Do you remember how, in grade school, your teachers would threaten you with “a mark on your permanent record” if you misbehaved? Permanent was such a scary word. It meant forever, didn’t it? And that’s a long time. Of course, later we found out that our high schools knew next to nothing about our elementary school adventures, and no one wanted to see our high school transcripts after college applications were done. When I sent my college transcript to graduate schools, it certainly didn’t include my high school grades — and now, professors happily assure us that no one will ever care about our grades again, so we shouldn’t worry about the difference between a B+ and an A. “Permanent” typically lasts around five years, plus or minus two, it seems.
I still catch myself thinking in terms of my permanent record, though — not that I was the sort of kid to have to worry about that sort of thing (I was a real teacher’s-pet type). It’s just a natural, comfortable way to conceive of our life experiences. Almost like a game where you rack up points or subtract them as you go … something structured with an end goal and a way to present your merits when you get there.
I was mortified when I got my first speeding ticket. At the moment I saw those flashing lights from the police car in my rearview mirror on the highway, I was worried that I would somehow be branded a criminal for the rest of my life. I was young(er) and (more) naive, okay? I thought I would never get a job or a loan, my parents would no longer be proud of me … let’s just say it was not one of my finer, more composed moments. When I finally worked up the courage to tell my mother, I was stunned with relief. She asked me whether any points were going to be taken off my license, and told me a funny story about a ticket she had gotten one time. It was no big deal! Sure, you shouldn’t drive dangerously, and having to pay a ticket sucks, but in the grand scheme of things it hardly mattered at all! Besides, really, once I thought about it … how would anyone have known if I hadn’t told them? And even if they did know I’d gotten a speeding ticket, what did it actually matter?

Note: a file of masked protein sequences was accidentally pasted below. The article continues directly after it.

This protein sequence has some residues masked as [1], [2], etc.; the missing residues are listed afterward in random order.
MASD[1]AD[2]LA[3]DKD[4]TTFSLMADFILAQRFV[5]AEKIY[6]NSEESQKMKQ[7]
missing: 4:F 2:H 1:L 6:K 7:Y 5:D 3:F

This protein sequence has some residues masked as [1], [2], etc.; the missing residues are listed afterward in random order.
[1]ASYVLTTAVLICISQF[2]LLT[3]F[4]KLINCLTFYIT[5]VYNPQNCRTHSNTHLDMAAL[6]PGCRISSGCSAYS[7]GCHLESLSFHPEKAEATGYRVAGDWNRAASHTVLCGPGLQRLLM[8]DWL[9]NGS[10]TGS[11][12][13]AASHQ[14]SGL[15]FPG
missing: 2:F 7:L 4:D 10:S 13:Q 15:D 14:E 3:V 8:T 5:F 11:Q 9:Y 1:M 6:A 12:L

The other sort of situation in which I’ve noticed myself engaging in this kind of magical thinking has to do with check-up appointments, generally at the doctor or the dentist. I start to watch my weight a lot more carefully in the weeks leading up to a doctor’s visit, because I know they’re going to weigh me. I wear my lightest clothes. They’re going to write that number down in a little file! And then … what? Then they’ll have a number written down there. I don’t get branded “healthy” or “unhealthy”, “fat” or “thin” or whatever because of that number. (Not that those pairs of terms are equivalent.) I get more conscientious about flossing about a month before I have a dentist appointment. Not just because I want the process of having my teeth cleaned to be less painful — if that were my priority, I’d floss all the time — but because I want my dentist to think I have healthy gums and (therefore, I guess) approve of me. As though that somehow reflects on my merit as a human being. As though any of this stuff earns me “achievement points” or something that I can show off at the end of my life to demonstrate my success.